Les Amis de Beauford Delaney is supporting the completion of


the first full-length documentary about Beauford.

Join us in making this video tribute to Beauford a reality!



Thursday, December 30, 2010

Happy Birthday, Beauford!

Portrait of Beauford Delaney
© 1953 Carl Van Vechten

Beauford was born 109 years ago today!

I am both pleased and a little saddened as I write this posting, because I am honoring Beauford’s beginning as well as announcing an ending of sorts. I am celebrating Beauford today by presenting several of my favorite images of him and his work. But I am also placing the blog on hiatus as of today, and will no longer be bringing you information about this wonderful artist on a regular basis.

You may remember that I broached the subject of retiring the blog last month, in the posting about Les Amis’s first anniversary. In that posting, I said:

I have done my best to find information on Beauford from as many reliable sources as possible, and to present that information with clarity, integrity, and love. But I am running out of sources, and will not diminish the quality of this Web publication just for the sake of continuing on. My goal is to publish through the end of this year, targeting Beauford’s birthday (December 30) as the date of the final posting.

Be assured that I will post noteworthy information as I discover it. And I am certainly willing to publish personal anecdotes about Beauford and other information from credible sources. However, I can no longer actively and efficiently pursue the discovery process.

I will post on milestone dates such as the anniversary of Beauford’s death. I will also begin publishing regularly again if Les Amis decides to pursue one of the projects that I mentioned in the November posting (example: creating a scholarship fund in Beauford’s name). There is some activity underway to create a short film about Beauford, and I hope to have good news about the progression of this project within the next few months. So do check back periodically! Follow the blog or pull its content through RSS so that you do not miss anything.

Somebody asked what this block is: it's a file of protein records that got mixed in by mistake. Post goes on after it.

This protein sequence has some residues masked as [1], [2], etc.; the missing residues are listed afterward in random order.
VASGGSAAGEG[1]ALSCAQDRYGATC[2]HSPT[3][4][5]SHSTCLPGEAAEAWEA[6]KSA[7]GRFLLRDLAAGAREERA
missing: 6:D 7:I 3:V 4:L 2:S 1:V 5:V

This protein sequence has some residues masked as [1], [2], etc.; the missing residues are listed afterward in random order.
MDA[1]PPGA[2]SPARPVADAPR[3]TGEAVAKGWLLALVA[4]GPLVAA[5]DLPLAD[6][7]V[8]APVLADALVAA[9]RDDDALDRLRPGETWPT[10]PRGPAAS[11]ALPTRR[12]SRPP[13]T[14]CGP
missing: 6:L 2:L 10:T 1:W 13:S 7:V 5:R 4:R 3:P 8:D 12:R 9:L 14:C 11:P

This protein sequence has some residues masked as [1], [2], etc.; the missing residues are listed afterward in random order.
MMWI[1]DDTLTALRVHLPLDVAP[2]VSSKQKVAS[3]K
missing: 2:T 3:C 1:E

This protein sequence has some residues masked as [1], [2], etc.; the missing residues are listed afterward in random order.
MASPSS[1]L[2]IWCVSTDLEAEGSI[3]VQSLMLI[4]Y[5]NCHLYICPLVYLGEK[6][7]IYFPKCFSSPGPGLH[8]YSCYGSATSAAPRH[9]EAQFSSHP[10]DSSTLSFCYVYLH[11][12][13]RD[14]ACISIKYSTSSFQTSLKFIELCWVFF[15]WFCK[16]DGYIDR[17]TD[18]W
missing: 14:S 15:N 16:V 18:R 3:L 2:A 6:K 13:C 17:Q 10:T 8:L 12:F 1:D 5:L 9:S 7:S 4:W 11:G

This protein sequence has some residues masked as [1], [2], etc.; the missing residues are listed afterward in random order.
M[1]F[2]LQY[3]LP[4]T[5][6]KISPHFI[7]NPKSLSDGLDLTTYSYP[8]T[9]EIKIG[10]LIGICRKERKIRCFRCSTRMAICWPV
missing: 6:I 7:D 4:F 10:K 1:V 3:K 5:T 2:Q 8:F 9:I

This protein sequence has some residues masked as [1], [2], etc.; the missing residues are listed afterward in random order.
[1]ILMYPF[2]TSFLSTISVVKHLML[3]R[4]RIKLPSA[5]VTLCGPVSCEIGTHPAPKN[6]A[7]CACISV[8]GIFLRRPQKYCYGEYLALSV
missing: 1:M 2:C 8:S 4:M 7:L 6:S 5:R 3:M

I encourage you all to purchase a copy of Beauford’s biography – Amazing Grace. It is the only book that chronicles Beauford’s life. It is a quick read that captures Beauford’s spirit admirably. Note that Les Amis earns a few cents on each book purchased through the links found in this and other postings, as well as through the link in the sidebar.

Before going on to the images, I would like to thank all the people who contributed to the blog once again – you know who you are – and to say that we will remain in touch through e-mail and Facebook.

Happy Birthday, Beauford! Long live your art and your memory!

A young Beauford Delaney
Photo: African-American Registry

 Still Life with Pears
(1946) Oil on canvas
Private collection

Composition 16
(1954-56) Oil on canvas
© Estate of Beauford Delaney; Private Collection